Launching New Study: Intimate Partner Abuse (IPA) and Traumatic Brain Injury (TBI)

Blows to the head are common among women experiencing intimate partner abuse (IPA), as documented in recent research nationally (e.g., Corrigan, Wolfe, Mysiw, Jackson, & Bogner, 2003; Wilbur et al., 2001) and from the Traumatic Stress Studies Group (Gagnon & DePrince, 2017). Despite prevalence data, traumatic brain injury (TBI) and IPA have received scant policy and research attention. For example, the Centers for Disease Control and Prevention’s 2015 report to Congress, Traumatic Brain Injury in the United States: Epidemiology and Rehabilitation, failed to even mention IPA.

Victim service providers, recognizing the occurrence of TBIs among clients, have begun to integrate traumatic brain injury (TBI) screenings into practice. Unfortunately, the lack of research on TBI and IPA means that there is not yet an adequate empirical base to inform practices for the use of TBI screenings in decision-making and treatment-planning for women experiencing IPA.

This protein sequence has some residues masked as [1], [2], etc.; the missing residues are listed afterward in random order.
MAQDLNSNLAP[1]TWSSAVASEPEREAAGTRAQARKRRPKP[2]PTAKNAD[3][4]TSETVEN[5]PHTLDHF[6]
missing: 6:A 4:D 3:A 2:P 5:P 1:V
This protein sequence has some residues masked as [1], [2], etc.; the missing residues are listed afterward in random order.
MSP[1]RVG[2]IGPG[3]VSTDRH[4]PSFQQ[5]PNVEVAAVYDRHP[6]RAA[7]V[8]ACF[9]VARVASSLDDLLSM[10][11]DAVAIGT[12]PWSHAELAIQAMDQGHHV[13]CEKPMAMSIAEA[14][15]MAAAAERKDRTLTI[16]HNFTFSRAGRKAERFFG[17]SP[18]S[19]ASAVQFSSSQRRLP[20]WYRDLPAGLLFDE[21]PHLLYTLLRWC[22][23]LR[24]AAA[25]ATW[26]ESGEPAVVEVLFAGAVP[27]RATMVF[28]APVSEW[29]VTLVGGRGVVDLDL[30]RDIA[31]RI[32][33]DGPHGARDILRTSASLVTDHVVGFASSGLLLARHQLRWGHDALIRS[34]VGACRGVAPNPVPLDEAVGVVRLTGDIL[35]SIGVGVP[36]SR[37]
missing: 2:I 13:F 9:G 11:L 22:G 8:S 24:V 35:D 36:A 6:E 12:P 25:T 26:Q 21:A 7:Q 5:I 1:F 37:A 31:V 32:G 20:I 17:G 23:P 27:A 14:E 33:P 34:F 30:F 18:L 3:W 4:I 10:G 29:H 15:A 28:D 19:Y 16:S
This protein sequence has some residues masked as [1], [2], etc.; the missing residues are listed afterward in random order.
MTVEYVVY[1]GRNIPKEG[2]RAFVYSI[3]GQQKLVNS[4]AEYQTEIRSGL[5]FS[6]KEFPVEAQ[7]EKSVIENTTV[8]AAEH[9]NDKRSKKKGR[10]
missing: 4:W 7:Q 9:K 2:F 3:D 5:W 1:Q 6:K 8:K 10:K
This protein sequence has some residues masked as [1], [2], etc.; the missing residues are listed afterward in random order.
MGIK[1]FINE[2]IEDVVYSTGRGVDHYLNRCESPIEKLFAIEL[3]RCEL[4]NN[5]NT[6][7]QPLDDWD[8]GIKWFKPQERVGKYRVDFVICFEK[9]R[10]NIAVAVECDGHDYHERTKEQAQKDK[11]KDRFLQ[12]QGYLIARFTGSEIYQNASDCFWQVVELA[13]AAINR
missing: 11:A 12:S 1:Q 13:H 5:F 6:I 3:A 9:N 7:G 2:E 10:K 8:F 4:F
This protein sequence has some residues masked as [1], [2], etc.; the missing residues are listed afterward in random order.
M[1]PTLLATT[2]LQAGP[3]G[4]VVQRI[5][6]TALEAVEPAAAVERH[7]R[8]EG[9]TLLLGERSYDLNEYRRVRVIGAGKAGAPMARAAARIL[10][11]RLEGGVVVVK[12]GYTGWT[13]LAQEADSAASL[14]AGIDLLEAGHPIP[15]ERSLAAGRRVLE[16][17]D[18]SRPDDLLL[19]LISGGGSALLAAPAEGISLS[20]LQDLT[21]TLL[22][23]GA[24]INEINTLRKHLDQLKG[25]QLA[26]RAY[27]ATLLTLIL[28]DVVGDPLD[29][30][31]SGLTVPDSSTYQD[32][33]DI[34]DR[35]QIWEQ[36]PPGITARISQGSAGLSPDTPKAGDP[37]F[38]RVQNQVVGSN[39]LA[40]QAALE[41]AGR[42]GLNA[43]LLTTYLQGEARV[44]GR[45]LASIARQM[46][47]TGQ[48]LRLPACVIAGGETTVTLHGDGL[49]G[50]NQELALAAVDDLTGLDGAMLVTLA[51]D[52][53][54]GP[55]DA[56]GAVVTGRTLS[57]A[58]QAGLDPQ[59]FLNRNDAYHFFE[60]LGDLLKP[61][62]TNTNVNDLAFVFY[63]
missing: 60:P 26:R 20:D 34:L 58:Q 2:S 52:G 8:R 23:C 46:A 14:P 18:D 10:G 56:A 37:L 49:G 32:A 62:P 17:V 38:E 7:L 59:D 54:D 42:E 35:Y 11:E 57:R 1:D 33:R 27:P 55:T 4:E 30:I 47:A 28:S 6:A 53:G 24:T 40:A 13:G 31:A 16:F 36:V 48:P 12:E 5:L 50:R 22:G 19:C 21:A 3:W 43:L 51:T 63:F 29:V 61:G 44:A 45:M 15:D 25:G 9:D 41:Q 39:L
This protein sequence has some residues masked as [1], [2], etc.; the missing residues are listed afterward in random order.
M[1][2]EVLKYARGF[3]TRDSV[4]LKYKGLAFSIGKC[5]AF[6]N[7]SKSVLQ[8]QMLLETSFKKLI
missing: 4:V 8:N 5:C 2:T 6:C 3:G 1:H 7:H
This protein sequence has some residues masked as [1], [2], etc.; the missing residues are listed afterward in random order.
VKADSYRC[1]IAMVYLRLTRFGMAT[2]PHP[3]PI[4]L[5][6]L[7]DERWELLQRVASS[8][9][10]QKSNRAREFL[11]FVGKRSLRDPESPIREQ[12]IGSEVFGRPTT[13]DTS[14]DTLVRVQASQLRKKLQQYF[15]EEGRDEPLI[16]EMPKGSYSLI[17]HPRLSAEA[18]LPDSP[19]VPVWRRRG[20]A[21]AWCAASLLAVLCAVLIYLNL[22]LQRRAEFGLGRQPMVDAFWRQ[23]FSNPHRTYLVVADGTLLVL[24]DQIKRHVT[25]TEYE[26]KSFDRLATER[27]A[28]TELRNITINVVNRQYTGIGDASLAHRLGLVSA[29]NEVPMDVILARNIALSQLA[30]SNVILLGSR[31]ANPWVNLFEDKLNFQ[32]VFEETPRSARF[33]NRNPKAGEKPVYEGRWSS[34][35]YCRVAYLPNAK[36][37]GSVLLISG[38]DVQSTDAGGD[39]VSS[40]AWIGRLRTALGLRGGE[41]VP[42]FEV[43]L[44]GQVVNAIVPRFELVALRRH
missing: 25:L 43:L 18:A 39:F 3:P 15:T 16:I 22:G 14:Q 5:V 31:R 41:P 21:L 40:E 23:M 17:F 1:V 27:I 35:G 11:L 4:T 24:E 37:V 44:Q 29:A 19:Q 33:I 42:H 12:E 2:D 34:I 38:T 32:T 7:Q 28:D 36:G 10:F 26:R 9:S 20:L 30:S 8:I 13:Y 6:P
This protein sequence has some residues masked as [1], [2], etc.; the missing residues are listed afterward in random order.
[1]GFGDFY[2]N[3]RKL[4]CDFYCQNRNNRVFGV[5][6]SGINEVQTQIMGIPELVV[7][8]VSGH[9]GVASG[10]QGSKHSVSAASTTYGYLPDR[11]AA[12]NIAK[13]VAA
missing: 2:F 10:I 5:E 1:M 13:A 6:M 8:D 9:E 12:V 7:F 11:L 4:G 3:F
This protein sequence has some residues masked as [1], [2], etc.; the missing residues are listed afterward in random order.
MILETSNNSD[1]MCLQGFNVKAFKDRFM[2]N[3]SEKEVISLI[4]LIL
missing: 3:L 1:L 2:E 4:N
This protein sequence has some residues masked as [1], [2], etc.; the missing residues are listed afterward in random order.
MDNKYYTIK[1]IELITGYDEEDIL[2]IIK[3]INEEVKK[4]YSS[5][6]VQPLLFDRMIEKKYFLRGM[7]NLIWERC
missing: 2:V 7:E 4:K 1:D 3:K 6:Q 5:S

We plan to address these gaps in a new study.

With funding from MINDSOURCE Brain Injury Network (Colorado Department of Human Services), the Traumatic Stress Studies Group will collaborate with Drs. Julia Dmitrieva (Department of Psychology, University of Denver), Kim Gorgens (Graduate School of Professional Psychology, University of Denver) and the Rose Andom Center to answer key questions about TBI and IPA.

In particular, we have designed a study that promises to result in an empirically-informed approach to screening for TBI among women experiencing IPA. By partnering with the Rose Andom Center — a multidisciplinary facility that serves women who have experienced IPA — we will ensure that the research conducted is relevant to providers and ready for their use. We also hope that this research will advance understanding and awareness of links between IPA and TBI in Colorado — and nationally.

Stay tuned for more on this new study as we begin data collection later this year.